I taught the more traditional aspects of Kuntao which included the sets and forms that I was taught when I lived in Taiwan.. When combined with the training I had with the Filipino Kuntaw, the kids and adults got the same package.. Just a different variation of each, the kids aspects reflected applications that could be used against all types of school yard bully with the exception of those with weapons due to the liability issue here on base.. But a couple of my students used the empty hand applications against weapons bearing bullies on several occasions.. One of my female students saw another kid getting ready to stab her brother, she disarmed the guy, knee smashed him and took him down in the aisle way of a moving school bus.. She didn't get in trouble as the bus driver saw what was going on and the weapon bearing student was taken away in handcuffs.. Another time, right after we had a kid get stabbed and killed over a cigarette by another student, one of my male students was accosted by the gang members who's acquaintance was one of the group who stabbed and killed the kid earler.. He was waiting for the bus and a couple of the guys from this gang tried to jump him while he was on his way to his car after school.. When the attackers moved in, he defended himself by breaking one of the attacker's arms and bounced the other guy off the ground by doing a movement we call "suyop" which is translated to mean magnet.. He stretched the guy out by riding along with the punch with a parry action, then applied a Lop sao action that I showed him from wing chun while kicking the base leg out at the ankle.. Needless to say, he walked away expeditiously and got in his car.. Nothing more was said or done as it was after school and off campus when the attack was initiated.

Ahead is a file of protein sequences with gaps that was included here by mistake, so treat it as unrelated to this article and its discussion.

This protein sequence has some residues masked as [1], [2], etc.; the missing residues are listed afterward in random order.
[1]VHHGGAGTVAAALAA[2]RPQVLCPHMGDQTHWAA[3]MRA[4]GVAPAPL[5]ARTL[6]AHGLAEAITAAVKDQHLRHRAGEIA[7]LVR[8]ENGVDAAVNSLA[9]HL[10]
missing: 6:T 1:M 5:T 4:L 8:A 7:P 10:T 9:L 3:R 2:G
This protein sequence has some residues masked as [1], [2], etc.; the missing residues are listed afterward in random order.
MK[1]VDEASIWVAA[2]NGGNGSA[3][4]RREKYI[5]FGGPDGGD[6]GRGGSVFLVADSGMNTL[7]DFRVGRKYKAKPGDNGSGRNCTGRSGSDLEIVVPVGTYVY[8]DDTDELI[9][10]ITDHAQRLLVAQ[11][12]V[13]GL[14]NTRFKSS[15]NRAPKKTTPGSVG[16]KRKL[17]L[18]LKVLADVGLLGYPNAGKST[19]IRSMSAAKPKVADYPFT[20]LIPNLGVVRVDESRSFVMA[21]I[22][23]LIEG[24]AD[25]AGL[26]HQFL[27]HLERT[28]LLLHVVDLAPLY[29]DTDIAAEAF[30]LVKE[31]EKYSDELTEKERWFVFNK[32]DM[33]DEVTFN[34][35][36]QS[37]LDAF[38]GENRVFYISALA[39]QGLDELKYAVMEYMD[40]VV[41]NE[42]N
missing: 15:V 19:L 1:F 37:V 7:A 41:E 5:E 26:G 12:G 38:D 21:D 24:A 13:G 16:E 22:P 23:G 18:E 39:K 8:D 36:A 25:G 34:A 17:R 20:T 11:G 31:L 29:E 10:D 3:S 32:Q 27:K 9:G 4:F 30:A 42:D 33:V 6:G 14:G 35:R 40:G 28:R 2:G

So, no watered down stuff here, just teaching the kids to have the ability to go from zero mindset to full out survival when the situation dictates.. But this was when I was teaching more of a survival art instead of a touchy feely martial sport
     
  20. Kali Cowboy

    Kali Cowboy New Member

    I have 10 paying students, but only 7 have paid this month. They are all crossover's from Tang Soo Do. 4 non paying students. One student that has been with me for years. Non payers do chores. I teach in a friends Dojang and collect very little from students. I am reminded of how the Grand Masters did it from Master Style. I don't make enough to pay the bills. I do cover gas money. I am a saddle maker but my business is new. I have full support from my wife. I am fortunate, I am shaping lives.

    God bless,
    Stephen